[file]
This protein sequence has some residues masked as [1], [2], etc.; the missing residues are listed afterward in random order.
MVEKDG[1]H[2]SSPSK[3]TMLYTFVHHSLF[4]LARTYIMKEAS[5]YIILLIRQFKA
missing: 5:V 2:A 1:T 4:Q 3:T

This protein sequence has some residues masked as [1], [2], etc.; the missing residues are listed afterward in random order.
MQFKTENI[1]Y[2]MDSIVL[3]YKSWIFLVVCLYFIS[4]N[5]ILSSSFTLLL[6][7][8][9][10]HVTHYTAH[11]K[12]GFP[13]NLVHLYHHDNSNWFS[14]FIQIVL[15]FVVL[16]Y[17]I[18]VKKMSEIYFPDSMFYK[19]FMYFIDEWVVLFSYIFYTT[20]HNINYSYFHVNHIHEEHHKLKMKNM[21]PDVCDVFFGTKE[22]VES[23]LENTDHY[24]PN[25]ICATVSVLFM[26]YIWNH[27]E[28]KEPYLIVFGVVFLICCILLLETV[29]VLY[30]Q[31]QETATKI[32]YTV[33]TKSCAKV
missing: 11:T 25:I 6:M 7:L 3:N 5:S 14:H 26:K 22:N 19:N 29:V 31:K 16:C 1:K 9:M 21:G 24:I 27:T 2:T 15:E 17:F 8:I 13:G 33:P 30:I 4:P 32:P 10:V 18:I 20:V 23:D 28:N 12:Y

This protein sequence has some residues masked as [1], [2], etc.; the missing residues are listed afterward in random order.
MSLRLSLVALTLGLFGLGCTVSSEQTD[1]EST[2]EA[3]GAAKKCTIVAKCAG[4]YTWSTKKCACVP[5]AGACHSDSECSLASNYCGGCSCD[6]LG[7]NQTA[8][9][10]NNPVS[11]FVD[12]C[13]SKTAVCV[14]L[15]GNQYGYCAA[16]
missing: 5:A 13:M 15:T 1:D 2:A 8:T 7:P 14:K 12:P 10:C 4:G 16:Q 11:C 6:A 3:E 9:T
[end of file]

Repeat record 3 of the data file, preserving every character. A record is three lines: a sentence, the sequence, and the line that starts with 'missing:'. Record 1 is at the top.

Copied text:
This protein sequence has some residues masked as [1], [2], etc.; the missing residues are listed afterward in random order.
MSLRLSLVALTLGLFGLGCTVSSEQTD[1]EST[2]EA[3]GAAKKCTIVAKCAG[4]YTWSTKKCACVP[5]AGACHSDSECSLASNYCGGCSCD[6]LG[7]NQTA[8][9][10]NNPVS[11]FVD[12]C[13]SKTAVCV[14]L[15]GNQYGYCAA[16]
missing: 5:A 13:M 15:T 1:D 2:A 8:T 7:P 14:K 12:P 10:C 4:G 16:Q 11:C 6:A 3:E 9:T